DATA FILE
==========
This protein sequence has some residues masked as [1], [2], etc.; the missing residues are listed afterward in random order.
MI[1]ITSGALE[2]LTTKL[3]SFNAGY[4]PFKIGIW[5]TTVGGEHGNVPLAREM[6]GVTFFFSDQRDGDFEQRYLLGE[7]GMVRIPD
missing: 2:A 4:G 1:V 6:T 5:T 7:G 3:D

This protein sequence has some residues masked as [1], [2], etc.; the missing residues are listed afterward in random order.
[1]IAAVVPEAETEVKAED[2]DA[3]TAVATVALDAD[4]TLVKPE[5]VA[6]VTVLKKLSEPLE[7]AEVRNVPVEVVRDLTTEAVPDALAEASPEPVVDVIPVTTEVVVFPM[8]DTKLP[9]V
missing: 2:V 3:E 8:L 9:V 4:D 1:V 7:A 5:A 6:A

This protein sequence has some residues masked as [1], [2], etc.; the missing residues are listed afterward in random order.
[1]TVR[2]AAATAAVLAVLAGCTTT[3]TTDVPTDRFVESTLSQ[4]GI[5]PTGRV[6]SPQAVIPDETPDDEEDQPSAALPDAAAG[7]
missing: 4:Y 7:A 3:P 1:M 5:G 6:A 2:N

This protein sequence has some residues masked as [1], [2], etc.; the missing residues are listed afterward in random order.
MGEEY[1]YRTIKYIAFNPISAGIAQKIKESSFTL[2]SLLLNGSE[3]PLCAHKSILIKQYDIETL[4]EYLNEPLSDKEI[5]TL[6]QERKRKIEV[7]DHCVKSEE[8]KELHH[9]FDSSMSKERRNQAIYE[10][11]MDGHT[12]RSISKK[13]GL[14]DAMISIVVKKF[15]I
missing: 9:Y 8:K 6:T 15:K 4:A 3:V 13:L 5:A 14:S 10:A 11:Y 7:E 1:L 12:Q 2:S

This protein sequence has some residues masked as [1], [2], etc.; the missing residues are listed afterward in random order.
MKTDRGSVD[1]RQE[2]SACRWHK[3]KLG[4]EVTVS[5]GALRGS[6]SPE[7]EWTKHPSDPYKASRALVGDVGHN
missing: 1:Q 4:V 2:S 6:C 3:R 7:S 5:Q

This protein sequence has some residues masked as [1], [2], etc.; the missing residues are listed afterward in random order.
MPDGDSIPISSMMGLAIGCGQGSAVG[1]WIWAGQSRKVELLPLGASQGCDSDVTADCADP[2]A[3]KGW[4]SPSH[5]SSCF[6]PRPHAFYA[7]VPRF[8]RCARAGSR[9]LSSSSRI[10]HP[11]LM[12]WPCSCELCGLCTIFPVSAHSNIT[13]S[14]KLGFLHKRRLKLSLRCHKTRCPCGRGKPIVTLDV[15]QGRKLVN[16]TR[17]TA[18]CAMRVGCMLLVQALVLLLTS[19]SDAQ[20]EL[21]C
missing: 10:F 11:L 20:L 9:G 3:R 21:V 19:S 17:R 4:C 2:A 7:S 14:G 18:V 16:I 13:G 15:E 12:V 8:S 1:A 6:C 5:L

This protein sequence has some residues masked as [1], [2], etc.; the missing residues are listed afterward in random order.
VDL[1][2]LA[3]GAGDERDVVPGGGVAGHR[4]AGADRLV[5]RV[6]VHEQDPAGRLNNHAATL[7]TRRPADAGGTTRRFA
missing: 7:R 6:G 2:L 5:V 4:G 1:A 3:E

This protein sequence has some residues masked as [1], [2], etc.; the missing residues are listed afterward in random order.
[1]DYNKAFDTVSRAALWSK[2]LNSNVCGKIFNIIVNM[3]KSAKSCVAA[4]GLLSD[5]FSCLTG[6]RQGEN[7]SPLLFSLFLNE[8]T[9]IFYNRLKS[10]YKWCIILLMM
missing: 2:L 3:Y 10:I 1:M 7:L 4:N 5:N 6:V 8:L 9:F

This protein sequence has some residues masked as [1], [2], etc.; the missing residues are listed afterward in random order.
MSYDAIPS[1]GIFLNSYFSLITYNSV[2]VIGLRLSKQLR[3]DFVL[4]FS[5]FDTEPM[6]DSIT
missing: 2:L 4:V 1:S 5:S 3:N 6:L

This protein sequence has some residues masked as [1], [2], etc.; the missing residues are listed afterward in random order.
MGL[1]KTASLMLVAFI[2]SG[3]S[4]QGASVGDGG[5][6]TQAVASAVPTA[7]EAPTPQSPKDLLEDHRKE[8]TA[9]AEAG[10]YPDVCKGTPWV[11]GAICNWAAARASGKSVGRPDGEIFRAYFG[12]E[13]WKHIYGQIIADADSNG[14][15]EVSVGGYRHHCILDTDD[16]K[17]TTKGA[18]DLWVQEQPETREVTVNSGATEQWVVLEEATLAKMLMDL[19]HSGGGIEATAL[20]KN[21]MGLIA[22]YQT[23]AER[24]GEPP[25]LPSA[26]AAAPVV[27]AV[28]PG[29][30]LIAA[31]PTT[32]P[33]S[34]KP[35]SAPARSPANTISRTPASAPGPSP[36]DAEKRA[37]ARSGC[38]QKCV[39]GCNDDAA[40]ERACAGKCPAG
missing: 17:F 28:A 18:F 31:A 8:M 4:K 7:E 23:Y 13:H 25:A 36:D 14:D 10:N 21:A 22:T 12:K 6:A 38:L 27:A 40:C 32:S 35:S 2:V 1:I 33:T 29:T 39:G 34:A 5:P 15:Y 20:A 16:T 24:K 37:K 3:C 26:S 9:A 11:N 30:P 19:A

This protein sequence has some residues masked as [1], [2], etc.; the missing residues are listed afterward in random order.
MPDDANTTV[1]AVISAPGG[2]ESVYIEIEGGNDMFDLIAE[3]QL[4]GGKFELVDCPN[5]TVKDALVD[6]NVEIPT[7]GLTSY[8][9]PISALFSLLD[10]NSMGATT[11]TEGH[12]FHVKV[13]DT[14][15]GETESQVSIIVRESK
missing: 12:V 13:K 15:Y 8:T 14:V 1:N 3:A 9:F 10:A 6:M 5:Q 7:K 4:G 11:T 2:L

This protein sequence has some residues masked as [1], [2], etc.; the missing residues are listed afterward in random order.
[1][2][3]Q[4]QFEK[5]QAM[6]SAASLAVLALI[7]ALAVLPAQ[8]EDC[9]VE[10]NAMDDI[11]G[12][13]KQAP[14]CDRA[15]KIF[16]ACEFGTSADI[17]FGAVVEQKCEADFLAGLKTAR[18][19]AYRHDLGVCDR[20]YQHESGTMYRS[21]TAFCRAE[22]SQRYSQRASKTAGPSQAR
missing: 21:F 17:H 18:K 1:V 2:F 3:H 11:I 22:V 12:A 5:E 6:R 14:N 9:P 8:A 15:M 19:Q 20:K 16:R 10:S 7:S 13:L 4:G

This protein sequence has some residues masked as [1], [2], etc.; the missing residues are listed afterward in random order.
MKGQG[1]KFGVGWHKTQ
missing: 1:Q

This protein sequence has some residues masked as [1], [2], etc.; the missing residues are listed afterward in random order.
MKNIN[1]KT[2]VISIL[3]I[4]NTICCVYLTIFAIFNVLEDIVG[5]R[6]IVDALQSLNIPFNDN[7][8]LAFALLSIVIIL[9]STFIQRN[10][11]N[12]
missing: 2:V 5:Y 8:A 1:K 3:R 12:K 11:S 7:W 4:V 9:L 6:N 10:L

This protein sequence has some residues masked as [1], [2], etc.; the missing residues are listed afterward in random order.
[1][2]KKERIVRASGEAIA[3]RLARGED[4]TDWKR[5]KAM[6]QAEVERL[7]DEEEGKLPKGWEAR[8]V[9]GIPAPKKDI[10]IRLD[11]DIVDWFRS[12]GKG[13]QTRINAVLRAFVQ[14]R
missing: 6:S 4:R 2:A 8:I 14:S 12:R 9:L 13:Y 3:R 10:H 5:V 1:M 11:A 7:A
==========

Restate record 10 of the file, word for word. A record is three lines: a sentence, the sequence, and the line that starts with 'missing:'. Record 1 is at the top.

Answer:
This protein sequence has some residues masked as [1], [2], etc.; the missing residues are listed afterward in random order.
MGL[1]KTASLMLVAFI[2]SG[3]S[4]QGASVGDGG[5][6]TQAVASAVPTA[7]EAPTPQSPKDLLEDHRKE[8]TA[9]AEAG[10]YPDVCKGTPWV[11]GAICNWAAARASGKSVGRPDGEIFRAYFG[12]E[13]WKHIYGQIIADADSNG[14][15]EVSVGGYRHHCILDTDD[16]K[17]TTKGA[18]DLWVQEQPETREVTVNSGATEQWVVLEEATLAKMLMDL[19]HSGGGIEATAL[20]KN[21]MGLIA[22]YQT[23]AER[24]GEPP[25]LPSA[26]AAAPVV[27]AV[28]PG[29][30]LIAA[31]PTT[32]P[33]S[34]KP[35]SAPARSPANTISRTPASAPGPSP[36]DAEKRA[37]ARSGC[38]QKCV[39]GCNDDAA[40]ERACAGKCPAG
missing: 17:F 28:A 18:F 31:A 8:M 4:K 7:E 23:Y 13:H 25:A 36:D 14:D 10:N 21:A 22:T 12:K 6:A 38:L 27:A 40:C 32:S 35:S 2:V 1:I 33:T 29:T 39:G 34:A 5:P 15:Y 20:A 16:T 24:K 37:K 3:C 26:S 9:A 11:N 30:P 19:A